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British Sign Language

British Sign Language is the most common form of sign language in the UK. It was recognised as a language in its own right in 2003 and legally as an official language of Britain in 2022.

Watch this page in BSL

“BSL is my first language; it’s unique as it is a rich and visual language. It can be used to express any thought or feeling and discuss any topic, from sport and politics to more abstract areas of creative arts, science and technology. As sign language is visual, it has an advantage over spoken languages in that it can overcome the language barrier.”

A man using British Sign Language

British Sign Language (BSL) involves a combination of hand shapes and movements, lip patterns, facial expressions and shoulder movements. It has its own grammar and is structured in a completely different way from English.

In BSL, you start with the main subject or topic. After that, you refer to something about the topic – for example:

  • English: What is your name?
  • BSL: Name – what?

In Northern Ireland, Irish Sign Language (ISL) is used as well as BSL. 

What is a ‘sign name’?

Have you ever heard the phrase ‘sign name’, when learning about BSL? Mariette, Development Officer at RNID, explains what sign names are and why they’re so special.
Learn about sign names


Fingerspelling is the BSL alphabet. Certain words – usually names of people and places – are spelled out on fingers. Fingerspelling alone isn’t sign language, but it can help you to communicate with someone who is deaf.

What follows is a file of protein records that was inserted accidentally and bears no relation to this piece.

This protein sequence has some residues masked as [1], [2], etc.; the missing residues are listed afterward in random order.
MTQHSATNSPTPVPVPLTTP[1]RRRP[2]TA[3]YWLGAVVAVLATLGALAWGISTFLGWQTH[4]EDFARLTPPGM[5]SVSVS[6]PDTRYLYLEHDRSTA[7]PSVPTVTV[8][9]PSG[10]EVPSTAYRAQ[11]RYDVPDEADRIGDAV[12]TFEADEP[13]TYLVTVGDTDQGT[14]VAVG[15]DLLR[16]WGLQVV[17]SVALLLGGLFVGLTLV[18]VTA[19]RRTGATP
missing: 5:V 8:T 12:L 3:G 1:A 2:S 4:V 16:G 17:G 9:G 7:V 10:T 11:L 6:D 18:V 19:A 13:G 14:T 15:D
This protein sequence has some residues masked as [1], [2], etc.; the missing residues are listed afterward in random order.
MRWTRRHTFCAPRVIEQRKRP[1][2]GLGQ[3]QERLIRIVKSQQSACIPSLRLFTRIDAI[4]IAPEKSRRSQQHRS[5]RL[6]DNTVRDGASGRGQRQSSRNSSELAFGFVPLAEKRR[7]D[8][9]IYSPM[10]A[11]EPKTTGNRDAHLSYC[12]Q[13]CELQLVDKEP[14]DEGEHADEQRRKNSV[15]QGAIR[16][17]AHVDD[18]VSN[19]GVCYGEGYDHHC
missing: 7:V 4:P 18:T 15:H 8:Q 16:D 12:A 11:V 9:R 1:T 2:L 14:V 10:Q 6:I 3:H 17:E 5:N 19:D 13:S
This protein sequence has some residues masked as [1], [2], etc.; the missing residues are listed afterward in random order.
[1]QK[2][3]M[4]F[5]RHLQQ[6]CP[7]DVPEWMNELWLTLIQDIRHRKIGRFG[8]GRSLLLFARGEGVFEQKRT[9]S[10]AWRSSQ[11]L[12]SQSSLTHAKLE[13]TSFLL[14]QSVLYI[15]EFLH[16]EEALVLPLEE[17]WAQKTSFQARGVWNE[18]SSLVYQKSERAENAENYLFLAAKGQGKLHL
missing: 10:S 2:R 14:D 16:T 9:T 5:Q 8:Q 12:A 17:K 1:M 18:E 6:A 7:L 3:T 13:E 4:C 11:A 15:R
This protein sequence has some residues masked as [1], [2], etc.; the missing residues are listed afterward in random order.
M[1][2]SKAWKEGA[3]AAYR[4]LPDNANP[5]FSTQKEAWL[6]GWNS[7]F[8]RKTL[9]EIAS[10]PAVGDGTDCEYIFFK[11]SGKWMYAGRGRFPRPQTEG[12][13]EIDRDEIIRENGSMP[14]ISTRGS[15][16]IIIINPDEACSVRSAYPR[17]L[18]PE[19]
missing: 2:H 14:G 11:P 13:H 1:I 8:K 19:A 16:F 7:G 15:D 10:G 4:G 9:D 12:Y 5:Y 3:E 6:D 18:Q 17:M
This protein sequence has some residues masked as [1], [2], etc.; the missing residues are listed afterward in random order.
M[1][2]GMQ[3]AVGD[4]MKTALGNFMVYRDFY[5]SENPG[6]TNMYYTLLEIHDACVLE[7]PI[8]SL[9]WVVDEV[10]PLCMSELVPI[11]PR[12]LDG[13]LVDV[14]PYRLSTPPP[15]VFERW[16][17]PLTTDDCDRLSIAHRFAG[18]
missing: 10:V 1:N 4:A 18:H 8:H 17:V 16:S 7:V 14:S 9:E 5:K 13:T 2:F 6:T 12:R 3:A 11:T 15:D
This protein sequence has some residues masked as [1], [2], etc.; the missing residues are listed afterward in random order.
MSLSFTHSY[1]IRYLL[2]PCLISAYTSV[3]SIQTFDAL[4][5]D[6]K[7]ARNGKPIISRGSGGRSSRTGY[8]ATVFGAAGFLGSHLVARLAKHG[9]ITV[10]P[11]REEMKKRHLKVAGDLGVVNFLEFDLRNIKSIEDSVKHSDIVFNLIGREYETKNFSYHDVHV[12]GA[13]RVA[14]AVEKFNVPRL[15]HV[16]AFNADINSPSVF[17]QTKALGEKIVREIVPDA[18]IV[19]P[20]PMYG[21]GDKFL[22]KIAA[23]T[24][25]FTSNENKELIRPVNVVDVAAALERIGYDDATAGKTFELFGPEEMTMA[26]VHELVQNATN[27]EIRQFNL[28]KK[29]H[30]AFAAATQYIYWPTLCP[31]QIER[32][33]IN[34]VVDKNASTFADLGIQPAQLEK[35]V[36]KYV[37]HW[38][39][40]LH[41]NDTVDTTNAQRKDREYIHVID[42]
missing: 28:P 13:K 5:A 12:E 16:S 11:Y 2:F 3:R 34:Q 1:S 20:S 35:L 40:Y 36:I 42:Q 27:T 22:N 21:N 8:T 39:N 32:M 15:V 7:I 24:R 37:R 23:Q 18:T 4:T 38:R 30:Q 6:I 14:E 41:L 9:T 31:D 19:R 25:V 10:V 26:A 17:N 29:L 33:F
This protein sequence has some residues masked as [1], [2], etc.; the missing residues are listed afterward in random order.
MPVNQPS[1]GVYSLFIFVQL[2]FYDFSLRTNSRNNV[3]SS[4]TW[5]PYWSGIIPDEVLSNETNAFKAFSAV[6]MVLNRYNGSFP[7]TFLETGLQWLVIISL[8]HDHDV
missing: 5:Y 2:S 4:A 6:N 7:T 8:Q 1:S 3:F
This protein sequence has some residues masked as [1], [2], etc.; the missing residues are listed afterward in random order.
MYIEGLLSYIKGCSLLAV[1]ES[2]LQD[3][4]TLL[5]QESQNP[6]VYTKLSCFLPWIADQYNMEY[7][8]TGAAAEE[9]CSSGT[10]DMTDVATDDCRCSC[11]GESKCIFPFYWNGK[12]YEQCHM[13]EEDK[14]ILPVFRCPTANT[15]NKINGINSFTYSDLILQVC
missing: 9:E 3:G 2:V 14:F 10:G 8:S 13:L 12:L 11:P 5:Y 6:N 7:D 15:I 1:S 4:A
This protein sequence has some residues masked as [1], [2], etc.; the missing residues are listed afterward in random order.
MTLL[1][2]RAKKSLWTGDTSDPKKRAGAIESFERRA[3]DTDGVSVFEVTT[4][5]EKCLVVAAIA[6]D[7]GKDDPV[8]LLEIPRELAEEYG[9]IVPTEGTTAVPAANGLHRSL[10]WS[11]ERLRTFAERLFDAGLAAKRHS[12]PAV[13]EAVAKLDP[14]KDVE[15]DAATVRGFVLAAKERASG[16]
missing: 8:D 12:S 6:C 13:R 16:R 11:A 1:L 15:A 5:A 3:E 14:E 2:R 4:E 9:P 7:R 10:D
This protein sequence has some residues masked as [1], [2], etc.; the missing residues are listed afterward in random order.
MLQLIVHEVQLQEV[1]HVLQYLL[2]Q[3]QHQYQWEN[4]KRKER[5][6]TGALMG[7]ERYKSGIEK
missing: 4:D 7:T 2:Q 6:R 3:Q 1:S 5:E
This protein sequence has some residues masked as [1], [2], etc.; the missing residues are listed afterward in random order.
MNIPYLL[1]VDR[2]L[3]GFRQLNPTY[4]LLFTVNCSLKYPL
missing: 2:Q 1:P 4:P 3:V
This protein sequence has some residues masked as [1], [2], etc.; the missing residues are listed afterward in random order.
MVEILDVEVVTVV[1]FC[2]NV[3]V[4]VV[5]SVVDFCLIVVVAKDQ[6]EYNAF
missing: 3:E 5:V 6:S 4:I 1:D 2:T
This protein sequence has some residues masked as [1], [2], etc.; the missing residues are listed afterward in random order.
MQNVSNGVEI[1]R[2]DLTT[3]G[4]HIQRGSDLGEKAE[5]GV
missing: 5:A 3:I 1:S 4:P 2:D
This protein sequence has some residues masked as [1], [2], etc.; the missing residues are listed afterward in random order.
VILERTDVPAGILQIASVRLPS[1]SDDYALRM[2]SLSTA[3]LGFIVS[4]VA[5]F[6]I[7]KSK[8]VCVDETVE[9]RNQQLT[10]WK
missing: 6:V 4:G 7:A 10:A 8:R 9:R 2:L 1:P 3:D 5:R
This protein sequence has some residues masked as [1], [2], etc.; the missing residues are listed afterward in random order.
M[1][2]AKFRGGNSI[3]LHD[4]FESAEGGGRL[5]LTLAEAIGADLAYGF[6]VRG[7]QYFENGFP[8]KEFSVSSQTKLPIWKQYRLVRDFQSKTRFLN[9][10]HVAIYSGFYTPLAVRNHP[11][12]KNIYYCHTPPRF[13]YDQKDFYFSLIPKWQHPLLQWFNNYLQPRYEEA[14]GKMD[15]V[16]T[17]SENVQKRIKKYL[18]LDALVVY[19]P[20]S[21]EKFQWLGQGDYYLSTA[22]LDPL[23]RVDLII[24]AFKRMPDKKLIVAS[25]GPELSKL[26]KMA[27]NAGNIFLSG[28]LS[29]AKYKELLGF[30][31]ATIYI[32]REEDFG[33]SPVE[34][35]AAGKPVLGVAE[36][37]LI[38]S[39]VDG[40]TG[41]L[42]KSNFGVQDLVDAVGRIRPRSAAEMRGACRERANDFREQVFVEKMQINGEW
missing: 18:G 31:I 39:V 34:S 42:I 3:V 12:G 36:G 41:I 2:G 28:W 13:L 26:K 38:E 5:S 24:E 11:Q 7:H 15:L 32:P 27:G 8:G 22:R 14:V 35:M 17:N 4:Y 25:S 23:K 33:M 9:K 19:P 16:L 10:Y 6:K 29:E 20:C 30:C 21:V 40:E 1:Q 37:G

You can quickly learn the fingerspelling alphabet with our free fingerspelling card. Download your free fingerspelling card.

Learning BSL

A woman using British Sign Language

The best way to learn BSL is to take a course taught by a qualified BSL tutor who is fluent in the language. Most BSL tutors are deaf and hold a relevant teaching qualification. As BSL is a 3D language, it’s very difficult to learn from a book, website or video alone, though these can be useful resources if you want to practise at home.

BSL courses are held in colleges, universities, schools, deaf clubs and community centres. Some BSL courses offer a very basic introduction to BSL, but most offer qualifications.

Courses that offer qualifications are usually part-time or evening classes that run from September to June. But you might be able to find an intensive course with daytime or weekend classes. You can find out more about courses offering BSL qualifications in your area by visiting the websites of an awarding body such as Signature.

RNID and Signature also offer remote training for businesses.

Baking and BSL

Learn baking terms in BSL

To celebrate the Great British Bake Off’s first Deaf contestant, Tasha, our Social Media Executive Stacey, who was deaf from birth, shares some signing videos about baking!
Learn BSL baking words

BSL interpreters

BSL interpreters enable communication between deaf sign language users and hearing people. If you need to book an interpreter, check they are registered with either the National Registers of Communication Professionals working with deaf and Deafblind People (NRCPD) or the Scottish Register of Language Professionals with the Deaf Community.

Learn more about BSL interpreters

Help us fight

Research says that 84% of people in the UK would not feel confident communicating with a BSL user. RNID helped lobby for BSL to become an official language of Britain. Just £20 helps pay for our policy team to attend a Parliamentary event.
Donate to RNID

Contact us

If you are deaf, have hearing loss or tinnitus and need free confidential and impartial information and support, contact RNID.

We’re open 8:30am to 5pm, Monday to Friday.

Page last updated: 31 October 2023

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